So as we cognize the significance of the cat and the cheezburger and the meaning of its contemplation, we (re)cognize the category that makes this concept possible, its a priori existence as relational and part of human understanding as such. This also, in its way, explains the appearance of the cat picture on social media, which is itself only possible (cognizable) as a matter of a relational category, thus resolving the antimony with which we began this exploration.

But here we confront a distinctly moral issue. For if cat pictures are products of a priori principles, and their existence is not merely a matter of natural law after all (ie. is not a product of nature merely), they must rest on the a priori principles of purposiveness; that is, they must be purposive in their appearance as empirical objects. At first, we might say that our understanding of a cat picture on the Internet (presence or absence of a cheezburger, at this point, again, notwithstanding) is merely a matter of pleasure or displeasure—either we like it or we do not. If that were the case, then cat pictures on the Internet would be (taste, for the moment, taken out of the picture) a matter of judgment, and therefore, for lack of a better term, art. However, the presence of such feline-populated anti-cat-picture cat pictures (in this case, a cat video, but the differences are here mere matters of form) as Henri, the existentialist cat, would prove this wrong as a simple matter of deduction. Rather than pleasure or displeasure, this phenomenon actually poses questions, such as “I can has cheezburger?” or some other prompt toward contemplation, such as how many Cheez-its one can place upon a sleeping cat before he awakens. Further, the existence of these pictures on the social media (in other words, relationally) is indicative of an attempt to communicate some idea (or set of ideas) to another person (or set of people) about catness, cheezburgers, “has-ing,” and so forth. If it were a matter of art, the cat picture would be kept to itself. The cognitive power at work with the cat picture as it appears on social media is, thereby, a matter of reason, ie. a matter of desire. The act of sharing moves the cat picture from the a priori principle of purposiveness only to the realm of purposiveness that is also law and therefore obligation.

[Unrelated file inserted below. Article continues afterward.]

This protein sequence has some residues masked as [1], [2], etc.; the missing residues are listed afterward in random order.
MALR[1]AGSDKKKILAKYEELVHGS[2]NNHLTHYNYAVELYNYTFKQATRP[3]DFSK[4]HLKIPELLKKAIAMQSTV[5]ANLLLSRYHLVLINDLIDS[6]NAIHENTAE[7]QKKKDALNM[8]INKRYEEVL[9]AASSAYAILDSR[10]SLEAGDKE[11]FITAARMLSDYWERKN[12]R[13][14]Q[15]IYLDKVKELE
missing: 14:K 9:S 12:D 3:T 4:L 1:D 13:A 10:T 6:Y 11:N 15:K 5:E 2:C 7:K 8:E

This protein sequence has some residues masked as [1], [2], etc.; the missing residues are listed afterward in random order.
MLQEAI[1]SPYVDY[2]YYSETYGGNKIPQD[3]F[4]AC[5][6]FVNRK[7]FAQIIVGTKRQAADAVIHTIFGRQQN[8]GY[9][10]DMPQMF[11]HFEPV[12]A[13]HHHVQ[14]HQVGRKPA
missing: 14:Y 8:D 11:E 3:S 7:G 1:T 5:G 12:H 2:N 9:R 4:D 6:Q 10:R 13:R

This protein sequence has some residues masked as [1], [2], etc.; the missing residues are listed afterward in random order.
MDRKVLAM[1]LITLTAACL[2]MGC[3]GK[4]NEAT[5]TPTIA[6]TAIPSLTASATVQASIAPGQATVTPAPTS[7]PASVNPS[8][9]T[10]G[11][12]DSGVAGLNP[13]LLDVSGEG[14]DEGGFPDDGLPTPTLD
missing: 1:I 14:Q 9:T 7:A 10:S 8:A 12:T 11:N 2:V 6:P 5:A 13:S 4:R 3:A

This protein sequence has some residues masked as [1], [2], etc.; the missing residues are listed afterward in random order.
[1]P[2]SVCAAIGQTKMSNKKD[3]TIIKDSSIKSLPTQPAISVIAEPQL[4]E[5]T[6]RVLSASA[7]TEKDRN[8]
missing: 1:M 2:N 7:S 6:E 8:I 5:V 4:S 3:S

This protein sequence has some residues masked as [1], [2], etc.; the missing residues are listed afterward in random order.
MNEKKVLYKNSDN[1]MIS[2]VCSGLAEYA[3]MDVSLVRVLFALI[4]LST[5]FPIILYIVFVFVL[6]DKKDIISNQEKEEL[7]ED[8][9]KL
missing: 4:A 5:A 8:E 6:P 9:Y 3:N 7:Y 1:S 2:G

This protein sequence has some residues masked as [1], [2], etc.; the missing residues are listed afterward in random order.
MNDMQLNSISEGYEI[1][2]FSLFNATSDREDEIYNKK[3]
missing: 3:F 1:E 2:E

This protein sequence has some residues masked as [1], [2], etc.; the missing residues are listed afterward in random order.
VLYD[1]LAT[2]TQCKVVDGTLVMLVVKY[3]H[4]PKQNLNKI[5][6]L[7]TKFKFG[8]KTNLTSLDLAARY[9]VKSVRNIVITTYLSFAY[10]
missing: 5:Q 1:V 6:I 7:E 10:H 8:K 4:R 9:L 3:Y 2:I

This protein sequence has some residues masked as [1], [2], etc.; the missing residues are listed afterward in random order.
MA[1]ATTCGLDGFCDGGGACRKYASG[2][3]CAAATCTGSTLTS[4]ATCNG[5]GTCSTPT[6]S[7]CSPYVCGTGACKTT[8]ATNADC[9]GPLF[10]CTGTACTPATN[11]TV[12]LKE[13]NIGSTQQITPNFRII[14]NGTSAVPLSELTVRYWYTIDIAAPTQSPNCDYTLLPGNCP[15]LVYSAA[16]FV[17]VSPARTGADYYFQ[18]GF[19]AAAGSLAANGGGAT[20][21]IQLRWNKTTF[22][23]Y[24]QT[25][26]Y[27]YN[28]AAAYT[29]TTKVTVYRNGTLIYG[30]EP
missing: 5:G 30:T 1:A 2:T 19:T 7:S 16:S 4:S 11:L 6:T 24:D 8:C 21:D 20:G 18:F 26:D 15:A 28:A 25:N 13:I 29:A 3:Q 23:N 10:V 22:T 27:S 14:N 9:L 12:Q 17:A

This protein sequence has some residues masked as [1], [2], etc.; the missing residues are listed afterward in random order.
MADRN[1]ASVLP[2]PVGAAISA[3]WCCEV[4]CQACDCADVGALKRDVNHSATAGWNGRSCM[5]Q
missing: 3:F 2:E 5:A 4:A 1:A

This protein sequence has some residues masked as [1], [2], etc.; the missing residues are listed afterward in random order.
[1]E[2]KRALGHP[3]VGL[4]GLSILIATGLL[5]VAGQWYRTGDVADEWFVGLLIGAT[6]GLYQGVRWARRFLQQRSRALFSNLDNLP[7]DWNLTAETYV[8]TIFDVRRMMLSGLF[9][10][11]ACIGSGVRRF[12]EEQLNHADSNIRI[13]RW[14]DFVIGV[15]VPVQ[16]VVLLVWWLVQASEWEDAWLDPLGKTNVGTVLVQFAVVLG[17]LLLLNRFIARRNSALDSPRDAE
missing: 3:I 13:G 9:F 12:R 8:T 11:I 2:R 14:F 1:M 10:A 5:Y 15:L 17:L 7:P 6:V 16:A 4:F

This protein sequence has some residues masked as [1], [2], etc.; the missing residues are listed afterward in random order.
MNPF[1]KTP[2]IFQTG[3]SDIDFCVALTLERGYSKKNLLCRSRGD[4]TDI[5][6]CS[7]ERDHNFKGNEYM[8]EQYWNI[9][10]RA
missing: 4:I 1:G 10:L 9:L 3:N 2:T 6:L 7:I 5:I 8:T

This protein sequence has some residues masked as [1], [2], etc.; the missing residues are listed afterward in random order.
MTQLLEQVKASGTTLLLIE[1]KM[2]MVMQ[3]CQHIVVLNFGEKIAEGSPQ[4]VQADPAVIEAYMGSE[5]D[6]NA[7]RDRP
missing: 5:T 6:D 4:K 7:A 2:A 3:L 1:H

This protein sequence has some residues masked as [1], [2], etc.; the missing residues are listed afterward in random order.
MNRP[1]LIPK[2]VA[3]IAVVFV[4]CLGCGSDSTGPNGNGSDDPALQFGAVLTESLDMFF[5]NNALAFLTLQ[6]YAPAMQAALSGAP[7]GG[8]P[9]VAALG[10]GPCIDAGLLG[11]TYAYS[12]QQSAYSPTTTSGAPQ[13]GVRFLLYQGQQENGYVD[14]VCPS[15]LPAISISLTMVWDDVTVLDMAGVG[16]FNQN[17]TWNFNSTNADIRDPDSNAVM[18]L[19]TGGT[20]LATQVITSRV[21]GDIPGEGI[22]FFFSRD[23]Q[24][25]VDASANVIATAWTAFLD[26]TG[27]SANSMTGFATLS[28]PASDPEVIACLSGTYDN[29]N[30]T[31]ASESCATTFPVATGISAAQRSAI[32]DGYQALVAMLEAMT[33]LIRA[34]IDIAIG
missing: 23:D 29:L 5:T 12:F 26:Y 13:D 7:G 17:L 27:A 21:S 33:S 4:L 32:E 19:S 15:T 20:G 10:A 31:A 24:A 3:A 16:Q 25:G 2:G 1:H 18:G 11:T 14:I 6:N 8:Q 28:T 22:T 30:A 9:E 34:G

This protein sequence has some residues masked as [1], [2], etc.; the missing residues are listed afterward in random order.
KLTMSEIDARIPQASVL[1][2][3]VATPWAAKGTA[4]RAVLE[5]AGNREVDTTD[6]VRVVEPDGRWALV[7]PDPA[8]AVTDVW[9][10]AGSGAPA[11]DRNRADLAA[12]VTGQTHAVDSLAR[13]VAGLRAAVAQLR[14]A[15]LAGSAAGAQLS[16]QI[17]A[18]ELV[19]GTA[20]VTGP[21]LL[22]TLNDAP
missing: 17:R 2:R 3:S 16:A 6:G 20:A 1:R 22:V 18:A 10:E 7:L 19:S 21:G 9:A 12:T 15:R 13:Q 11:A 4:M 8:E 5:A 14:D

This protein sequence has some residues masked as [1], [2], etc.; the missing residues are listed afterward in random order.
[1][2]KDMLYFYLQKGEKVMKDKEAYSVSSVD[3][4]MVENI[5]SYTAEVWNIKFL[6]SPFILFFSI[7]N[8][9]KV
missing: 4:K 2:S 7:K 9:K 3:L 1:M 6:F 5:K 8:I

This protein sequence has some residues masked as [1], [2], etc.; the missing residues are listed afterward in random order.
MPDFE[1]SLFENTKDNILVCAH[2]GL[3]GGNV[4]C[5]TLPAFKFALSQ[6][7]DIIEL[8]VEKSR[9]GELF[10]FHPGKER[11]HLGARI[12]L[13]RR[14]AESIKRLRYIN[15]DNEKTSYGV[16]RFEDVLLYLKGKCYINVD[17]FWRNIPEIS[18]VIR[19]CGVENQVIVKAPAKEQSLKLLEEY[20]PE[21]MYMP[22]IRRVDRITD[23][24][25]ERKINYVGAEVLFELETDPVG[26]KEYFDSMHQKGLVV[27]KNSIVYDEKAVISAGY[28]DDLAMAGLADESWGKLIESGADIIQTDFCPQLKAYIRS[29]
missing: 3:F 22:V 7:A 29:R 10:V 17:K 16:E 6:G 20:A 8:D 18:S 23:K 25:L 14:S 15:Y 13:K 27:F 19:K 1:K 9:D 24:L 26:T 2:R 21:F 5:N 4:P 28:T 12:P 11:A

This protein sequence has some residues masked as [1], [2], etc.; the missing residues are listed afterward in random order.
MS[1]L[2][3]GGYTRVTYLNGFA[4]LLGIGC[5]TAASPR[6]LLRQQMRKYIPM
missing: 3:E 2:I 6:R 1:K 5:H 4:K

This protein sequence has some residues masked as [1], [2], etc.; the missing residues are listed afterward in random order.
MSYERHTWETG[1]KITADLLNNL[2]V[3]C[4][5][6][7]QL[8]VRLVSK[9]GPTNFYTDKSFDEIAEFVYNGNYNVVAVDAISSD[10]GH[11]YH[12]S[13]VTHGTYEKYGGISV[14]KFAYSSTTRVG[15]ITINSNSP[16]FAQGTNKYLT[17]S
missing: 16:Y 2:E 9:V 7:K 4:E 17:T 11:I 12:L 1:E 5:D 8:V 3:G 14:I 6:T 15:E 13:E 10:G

So when the cat appears asking if, indeed, he “can has cheezburger,” he (and by extension the person posting, sharing, or “liking” the picture) are asking a fundamentally moral question and engaging in a fundamentally moral act.

This, then, can be considered the cat-egorical imperative, which can be formulated thus: post nothing except that the post could be considered universal law. In other words, if that cat whose picture you post can has cheezburger, then, for cats, can has all as well.

*And here, by “to do so” I refer both to their observation and their creation. I feel this is somewhat safe, since there is little conceptual difference between the creation of a picture of a cat that “has cheezburger” and its observation. Both rely on the a priori existence with which we are concerned.